When Finn Boyle learnt about the waste inherent in our food systems, he changed his own behaviour – but soon realised he wanted to make a bigger impact. As a result of his studies at Otago Polytechnic, he is now influencing the future of organic waste collection.

“As soon as I heard about the Bachelor of Leadership for Change I knew it was for me,” Finn says.

“Some of the most exciting and inspiring thinkers and community organisers in Aotearoa are studying and facilitating the degree – challenging old ways of thinking and devising new ways of doing. It’s an awesome community of learning, and I wanted in!”

Finn wanted to change how we dispose of organic waste such as food, garden waste, paper hand towels and certain food packaging.

“In order to see what was happening, I went on a month-long trip around the country looking at different sites at different scales that were dealing with organic waste.”

As a result of his research, Finn realised that the solution to improving organic waste processing is two-fold.

“We need to build better infrastructure. And we need to shift the culture and engage people with our systems. Changing behaviour is what’s difficult!”

Finn decided to apply what he had learnt to the polytechnic – but first, he had some more learning to do.

“I figured out what the gaps were in my capabilities, skills and networks – the barriers to me reaching my goal. For example, I had no idea how to work within a big institution. I’ve been able to use Otago Polytechnic as that learning sandbox, and the context here is applicable to other organisations.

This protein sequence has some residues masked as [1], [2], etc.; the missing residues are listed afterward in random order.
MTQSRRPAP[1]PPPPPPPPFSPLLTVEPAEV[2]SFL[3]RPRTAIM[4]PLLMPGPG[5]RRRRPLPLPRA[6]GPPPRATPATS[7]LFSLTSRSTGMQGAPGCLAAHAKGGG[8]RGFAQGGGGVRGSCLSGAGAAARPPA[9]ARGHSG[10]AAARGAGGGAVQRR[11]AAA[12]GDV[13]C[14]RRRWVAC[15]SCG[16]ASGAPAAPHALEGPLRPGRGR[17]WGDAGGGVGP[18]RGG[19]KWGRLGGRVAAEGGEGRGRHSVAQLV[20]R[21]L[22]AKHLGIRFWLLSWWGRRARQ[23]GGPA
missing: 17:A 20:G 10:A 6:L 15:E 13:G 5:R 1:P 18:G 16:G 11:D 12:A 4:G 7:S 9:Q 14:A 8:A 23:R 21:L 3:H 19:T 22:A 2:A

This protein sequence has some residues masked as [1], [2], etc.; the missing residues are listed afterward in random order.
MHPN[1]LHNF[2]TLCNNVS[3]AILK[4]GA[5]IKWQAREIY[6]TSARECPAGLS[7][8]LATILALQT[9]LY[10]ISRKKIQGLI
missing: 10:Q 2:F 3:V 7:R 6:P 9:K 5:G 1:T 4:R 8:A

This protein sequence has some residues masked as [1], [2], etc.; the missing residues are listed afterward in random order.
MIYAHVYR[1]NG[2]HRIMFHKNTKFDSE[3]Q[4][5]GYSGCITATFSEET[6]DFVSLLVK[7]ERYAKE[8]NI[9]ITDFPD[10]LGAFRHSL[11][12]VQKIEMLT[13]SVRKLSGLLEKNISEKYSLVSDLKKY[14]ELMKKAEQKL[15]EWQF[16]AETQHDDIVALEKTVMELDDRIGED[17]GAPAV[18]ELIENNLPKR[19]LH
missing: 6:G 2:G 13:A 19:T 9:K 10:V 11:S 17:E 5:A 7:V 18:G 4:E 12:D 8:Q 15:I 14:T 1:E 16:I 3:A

“I’ve also learnt skills like budgeting. I went to experts and got advice, and that’s paid off with a grant from the Dunedin City Council.”

Next, Finn analysed the organic waste systems at Otago Polytechnic, and discovered that they were at their limit. With the help of other Otago Polytechnic students, he is now building a new composting facility that will allow for hands-on engagement. 

“We’ve got two teams of mechanical engineering students working on processing devices. And once we’re ready to implement the new system, we’ll ask the communication design students to help us tell the story. It gives learners an opportunity to be involved in a project that has a tangible impact they can be proud of.”

Finn may have finished the formal part of his study, but he is continuing on with his project – as a Resource Recovery employee at Otago Polytechnic. The composting facility will open next year, and Finn already has plans to scale it up to help improve organic waste processing across the region.

Finn is full of praise for the opportunities provided by Otago Polytechnic.

“The Bachelor of Leadership for change is incredible. I really, really loved it. I got so much from it.”  



Published on 12 Dec 2019

Orderdate: 12 Dec 2019
Expiry: 20 Dec 2022